Half a million Australians haven’t signed up to vote in the May 18 federal election, with less than 24 hours remaining before the enrolment deadline.
More than 580,000 eligible voters have until 8pm on Thursday to enrol.
The worst state for citizens failing to enrol is Queensland, where it’s estimated more than 168,000 people have not registered their details.
By population share, the Northern Territory has the most people avoiding the election, with almost one in five eligible adults yet to enrol.
Perhaps unsurprisingly, it’s Australians who live closest to the Canberra bubble who were first to register. About 98.8 per cent of the electorate had already signed up by the end of March.
Anyone who fails to vote after enrolling could be tracked down by Australian Electoral Commission (AEC) and fined.
The penalty? Just $20.
With Saturday, 18th May 2019 having been announced as the date for the Federal Election 2019 it’s important that you're enrolled to vote! Have your say in the future of Australia, if you haven’t registered to vote yet head over to – https://t.co/4sjwhf06mG #Unlimited pic.twitter.com/ukPWoN3fWr
— Western Sydney Uni (@westernsydneyu) April 15, 2019
Why is the fine so low?
In Australia, you don’t have to fill out your voting form. But you do need to show up. Each election a portion of the public fails to turn up to polling booths to have their name ticked.
Perhaps it is because they are not deterred by the relatively low $20 fine for failing to carrying out their civic duties.
The fine was introduced as part of the Commonwealth Electoral Act of 1918. Section 245 stipulates that failure to vote shall incur a fine, the equivalent of $20 today.
While the fine is low, failure to provide an adequate excuse for not voting could land you in court, where that figure could skyrocket.
An AEC spokesman told The New Daily it would rather remind Australians gently of their moral and civic obligations – and that it was their right to have a say in the future of the country.
“It’s the character approach,” he said.
“It’s easy to access your vote. There are so many places in this world where you cannot vote or access it easily.”
Who doesn’t have to vote?
Not many people can avoid it. Almost all Australians aged 18 and over must be enrolled and must vote.
If you fail to vote, you will likely be contacted by the AEC asking for a valid reason as to why you did not do so.
Common and valid reasons include giving birth, travelling overseas on election day, and being too sick.
It’s at the discretion of the AEC officers to determine whether you have provided a valid reason for not voting.
The AEC said it tries hard to make voting easier for those who might find it a challenge, such as the elderly and people with disabilities.
Mobile task units visit hospitals, nursing homes, remote areas and prisons to bring the ballot papers to immobile voters.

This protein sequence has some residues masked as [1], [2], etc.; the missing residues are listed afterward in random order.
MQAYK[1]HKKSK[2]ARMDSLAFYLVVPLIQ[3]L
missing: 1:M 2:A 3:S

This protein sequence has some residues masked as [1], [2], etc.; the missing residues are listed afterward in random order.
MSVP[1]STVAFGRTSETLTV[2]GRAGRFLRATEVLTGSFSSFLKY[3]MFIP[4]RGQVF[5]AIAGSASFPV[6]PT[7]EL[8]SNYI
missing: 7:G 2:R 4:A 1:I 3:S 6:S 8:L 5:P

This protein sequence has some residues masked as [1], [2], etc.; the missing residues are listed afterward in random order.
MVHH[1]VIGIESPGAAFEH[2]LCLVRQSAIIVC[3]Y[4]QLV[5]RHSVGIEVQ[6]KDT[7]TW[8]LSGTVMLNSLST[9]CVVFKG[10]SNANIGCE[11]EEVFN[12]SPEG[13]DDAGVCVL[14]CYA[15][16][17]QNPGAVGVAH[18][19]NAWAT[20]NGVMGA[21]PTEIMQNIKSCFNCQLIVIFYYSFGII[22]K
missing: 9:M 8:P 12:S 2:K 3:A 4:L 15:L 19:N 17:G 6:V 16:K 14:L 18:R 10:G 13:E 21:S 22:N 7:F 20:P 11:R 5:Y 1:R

Travelling on election day?
If you are overseas on May 19, Australians can exercise their democratic right by voting at one of the 90 overseas polling stations.
A full list of voting centres overseas can be found here. There’s even one in Antarctica.
If you cannot get to one of Australia’s missions abroad or it interrupts your plans, you will be exempt from voting.
For those travelling a little closer to home and find themselves outside of their electorate on voting day, you will have to vote at an interstate voting centre.
A list of interstate voting centres has not been released yet, but keep an eye on the AEC website.
Stuck at work?
That’s not a good enough excuse for the AEC.
Early voting will begin on April 29 for those working on May 18. More about accessing the early vote can be found here.
Others who are exempt include some prisoners.
Those who will serve three or more years behind bars don’t get to vote – the logic being that people serving more than three-year terms will not be released in time to be informed by that government.
What if you’ve moved house recently?
It may have been the last thing on your list when you moved house, but you must register that change of address with the AEC. You can do that here.
It’s important to keep your address up to date on the electoral roll because who you will vote for depends on your electorate you live in.
If you’re unsure of what details you have lodged with the electoral roll, you can check here.
Overall a healthy electoral roll
The AEC believes the electoral roll is in the best shape it has ever been.
So far 96.5 per cent of all eligible voters have enrolled. Contrast that to 2010, when only 90 per cent enrolled.
“The trend is upwards,” an AEC spokesman said.
“More Australians are enrolling and showing up at the polls and we are seeing that each year, which is good news for our democracy.”
For those people still confused about how to enrol and vote, a helpful guide can be found here.
The countdown is on until 8pm.